Cases of pandemic H1N1 virus infection have now been confirmed in more than 100 countries in all 6 WHO regions, mandating updated recommendations on the use of antivirals for infections caused by new strains of pandemic (A)H1N1 virus. The present WHO guidelines also address antiviral use in seasonal influenza and in infections caused by other novel influenza A viruses, but they do not change existing guidelines on pharmacological management of humans infected with H5N1 virus.


Study Highlights

* When antiviral medications for influenza are available, patients with confirmed or strongly suspected infection with influenza pandemic (H1N1) 2009 should be treated as follows:
o All patient groups, including pregnant women, neonates, and young children younger than 5 years, with severe or progressive clinical illness should be treated as soon as possible with oseltamivir (strong recommendation, low-quality evidence).
+ Higher doses up to 150 mg twice daily and longer duration of treatment may be needed, depending on clinical response.
o Patients with severe or progressive clinical illness should receive zanamivir when oseltamivir is not available or not possible to use, or when the virus is resistant to oseltamivir but known or likely to be susceptible to zanamivir (strong recommendation, very low-quality evidence).
o Patients considered to be “at risk” are infants and children younger than 5 years, adults older than 65 years, nursing home residents, pregnant women, patients with chronic comorbidities (cardiovascular, respiratory or liver disease, and diabetes), and immunosuppressed patients as a result of malignant disease, HIV infection, or other diseases.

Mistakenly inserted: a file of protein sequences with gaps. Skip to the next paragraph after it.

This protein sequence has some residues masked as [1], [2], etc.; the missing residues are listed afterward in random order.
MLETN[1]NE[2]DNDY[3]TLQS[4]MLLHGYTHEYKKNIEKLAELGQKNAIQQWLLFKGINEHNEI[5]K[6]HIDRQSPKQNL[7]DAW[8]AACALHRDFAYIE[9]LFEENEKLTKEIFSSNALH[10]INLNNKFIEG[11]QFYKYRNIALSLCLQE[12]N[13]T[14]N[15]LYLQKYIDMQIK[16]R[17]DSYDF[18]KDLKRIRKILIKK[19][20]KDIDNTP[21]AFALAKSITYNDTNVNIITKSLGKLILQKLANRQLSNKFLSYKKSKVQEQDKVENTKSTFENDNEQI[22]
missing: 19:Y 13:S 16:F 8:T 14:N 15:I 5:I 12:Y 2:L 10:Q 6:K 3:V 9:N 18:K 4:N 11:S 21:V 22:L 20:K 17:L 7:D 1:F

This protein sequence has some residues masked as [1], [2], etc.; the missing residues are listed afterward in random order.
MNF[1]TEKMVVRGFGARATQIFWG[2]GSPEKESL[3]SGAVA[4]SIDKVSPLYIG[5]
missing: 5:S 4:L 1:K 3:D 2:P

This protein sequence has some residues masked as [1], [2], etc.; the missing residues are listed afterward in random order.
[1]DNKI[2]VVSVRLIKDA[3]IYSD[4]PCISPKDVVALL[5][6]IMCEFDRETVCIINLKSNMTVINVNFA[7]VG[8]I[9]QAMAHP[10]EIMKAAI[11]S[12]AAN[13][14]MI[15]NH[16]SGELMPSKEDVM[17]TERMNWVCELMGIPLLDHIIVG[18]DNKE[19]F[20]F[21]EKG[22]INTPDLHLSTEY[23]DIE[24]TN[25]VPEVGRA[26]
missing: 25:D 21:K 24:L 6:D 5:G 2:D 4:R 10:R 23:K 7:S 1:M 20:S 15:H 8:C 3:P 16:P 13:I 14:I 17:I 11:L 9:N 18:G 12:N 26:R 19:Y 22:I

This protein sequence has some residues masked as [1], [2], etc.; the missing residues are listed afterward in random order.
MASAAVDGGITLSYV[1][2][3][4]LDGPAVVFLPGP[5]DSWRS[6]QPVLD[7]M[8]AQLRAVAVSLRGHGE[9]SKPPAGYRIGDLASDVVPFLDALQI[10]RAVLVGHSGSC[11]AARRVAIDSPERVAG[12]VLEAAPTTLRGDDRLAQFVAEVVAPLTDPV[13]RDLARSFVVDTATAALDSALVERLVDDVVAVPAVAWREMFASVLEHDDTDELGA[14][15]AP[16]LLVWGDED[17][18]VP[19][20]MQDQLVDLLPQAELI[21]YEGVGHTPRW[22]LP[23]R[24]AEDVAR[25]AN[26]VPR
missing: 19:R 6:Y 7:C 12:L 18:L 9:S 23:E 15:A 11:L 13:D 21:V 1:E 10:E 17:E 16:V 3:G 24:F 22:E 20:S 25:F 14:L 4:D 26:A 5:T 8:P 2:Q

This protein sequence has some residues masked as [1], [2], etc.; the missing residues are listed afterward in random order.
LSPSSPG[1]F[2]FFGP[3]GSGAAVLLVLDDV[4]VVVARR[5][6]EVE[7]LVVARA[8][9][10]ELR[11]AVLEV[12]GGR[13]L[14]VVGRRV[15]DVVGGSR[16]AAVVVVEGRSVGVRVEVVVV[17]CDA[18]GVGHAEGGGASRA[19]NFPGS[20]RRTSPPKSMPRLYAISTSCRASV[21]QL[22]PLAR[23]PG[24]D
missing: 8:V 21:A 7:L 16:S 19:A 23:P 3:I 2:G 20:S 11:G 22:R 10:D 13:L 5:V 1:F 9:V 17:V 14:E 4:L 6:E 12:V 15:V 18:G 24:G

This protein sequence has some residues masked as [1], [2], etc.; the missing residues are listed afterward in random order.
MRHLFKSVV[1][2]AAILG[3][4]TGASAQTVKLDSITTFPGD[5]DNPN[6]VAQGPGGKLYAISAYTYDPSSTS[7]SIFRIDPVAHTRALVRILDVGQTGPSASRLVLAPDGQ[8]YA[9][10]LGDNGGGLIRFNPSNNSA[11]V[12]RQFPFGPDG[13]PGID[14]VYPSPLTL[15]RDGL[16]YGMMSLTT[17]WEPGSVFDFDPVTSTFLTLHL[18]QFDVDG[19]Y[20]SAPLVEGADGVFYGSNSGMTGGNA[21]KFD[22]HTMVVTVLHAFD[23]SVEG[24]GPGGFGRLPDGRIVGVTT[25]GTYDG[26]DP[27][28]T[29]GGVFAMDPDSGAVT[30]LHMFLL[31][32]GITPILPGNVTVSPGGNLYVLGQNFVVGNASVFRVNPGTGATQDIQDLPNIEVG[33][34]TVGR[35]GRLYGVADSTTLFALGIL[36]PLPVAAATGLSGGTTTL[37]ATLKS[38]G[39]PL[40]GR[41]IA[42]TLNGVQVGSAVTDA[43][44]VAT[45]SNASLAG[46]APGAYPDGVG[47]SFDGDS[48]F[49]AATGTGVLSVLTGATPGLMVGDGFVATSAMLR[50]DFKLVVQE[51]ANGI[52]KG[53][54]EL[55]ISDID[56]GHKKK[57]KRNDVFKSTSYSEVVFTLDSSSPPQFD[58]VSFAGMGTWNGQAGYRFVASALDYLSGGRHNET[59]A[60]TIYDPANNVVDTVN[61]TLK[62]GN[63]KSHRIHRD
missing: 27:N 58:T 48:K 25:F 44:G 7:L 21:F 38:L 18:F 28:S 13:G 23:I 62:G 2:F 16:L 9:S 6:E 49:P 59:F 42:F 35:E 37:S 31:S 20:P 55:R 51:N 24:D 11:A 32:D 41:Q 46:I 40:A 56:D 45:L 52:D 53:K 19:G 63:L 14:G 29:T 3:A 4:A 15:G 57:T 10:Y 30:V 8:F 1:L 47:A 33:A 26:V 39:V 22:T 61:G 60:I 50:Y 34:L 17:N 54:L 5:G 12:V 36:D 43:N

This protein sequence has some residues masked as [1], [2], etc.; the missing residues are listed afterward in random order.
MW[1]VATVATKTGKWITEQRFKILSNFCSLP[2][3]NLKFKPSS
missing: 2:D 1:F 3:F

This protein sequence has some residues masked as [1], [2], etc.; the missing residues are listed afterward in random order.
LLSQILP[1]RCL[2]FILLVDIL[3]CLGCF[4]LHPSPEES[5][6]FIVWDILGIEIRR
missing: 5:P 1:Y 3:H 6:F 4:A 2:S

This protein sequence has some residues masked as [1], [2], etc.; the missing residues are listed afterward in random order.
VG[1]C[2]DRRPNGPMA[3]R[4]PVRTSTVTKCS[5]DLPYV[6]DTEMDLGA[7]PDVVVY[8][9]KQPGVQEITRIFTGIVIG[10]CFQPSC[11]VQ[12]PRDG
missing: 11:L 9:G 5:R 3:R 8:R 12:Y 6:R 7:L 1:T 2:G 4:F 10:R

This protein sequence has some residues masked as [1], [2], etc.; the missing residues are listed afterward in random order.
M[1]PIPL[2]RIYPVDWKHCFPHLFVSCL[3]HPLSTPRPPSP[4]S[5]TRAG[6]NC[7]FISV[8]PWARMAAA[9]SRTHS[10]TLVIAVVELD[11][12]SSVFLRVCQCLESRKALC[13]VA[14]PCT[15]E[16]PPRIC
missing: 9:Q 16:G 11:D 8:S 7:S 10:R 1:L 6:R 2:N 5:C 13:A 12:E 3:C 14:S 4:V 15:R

o Patients not in “at-risk” groups with uncomplicated illness because of confirmed or strongly suspected H1N1 infection may not need antiviral treatment (weak recommendation, low-quality evidence).
o Patients in “at-risk” groups with uncomplicated illness because of confirmed or strongly suspected H1N1 infection should be started with oseltamivir or zanamivir treatment as soon as possible after illness onset (strong recommendation, very low-quality evidence).
* Specific recommendations regarding use of antivirals for chemoprophylaxis of pandemic (H1N1) 2009 influenza virus infection are as follows:
o Oseltamivir or zanamivir may be used postexposure as chemoprophylaxis when risk for human-to-human transmission of influenza is high or low, and risk for complications of infection is high, either because of the influenza strain or because of the baseline risk for the exposed group:
+ In this setting, oseltamivir or zanamivir may be used in the affected community or group, in individuals in “at-risk” groups, or in healthcare workers (weak recommendation, moderate-quality evidence).
o If the risk for complications of infection is low, individuals in “at-risk” groups or healthcare personnel may not need antiviral chemoprophylaxis, independent of risk for human-to-human transmission (weak recommendation, low-quality evidence).

Clinical Implications

* Patients with confirmed or strongly suspected infection with influenza pandemic (H1N1) 2009 should be treated as soon as possible with oseltamivir if they have severe or progressive clinical illness, when the drug is available, and when the virus is not resistant.
* Oseltamivir or zanamivir may be used postexposure as chemoprophylaxis when the risk for human-to-human transmission of influenza is high or low, and risk for complications of infection is high, either because of the influenza strain or because of the baseline risk for the exposed group.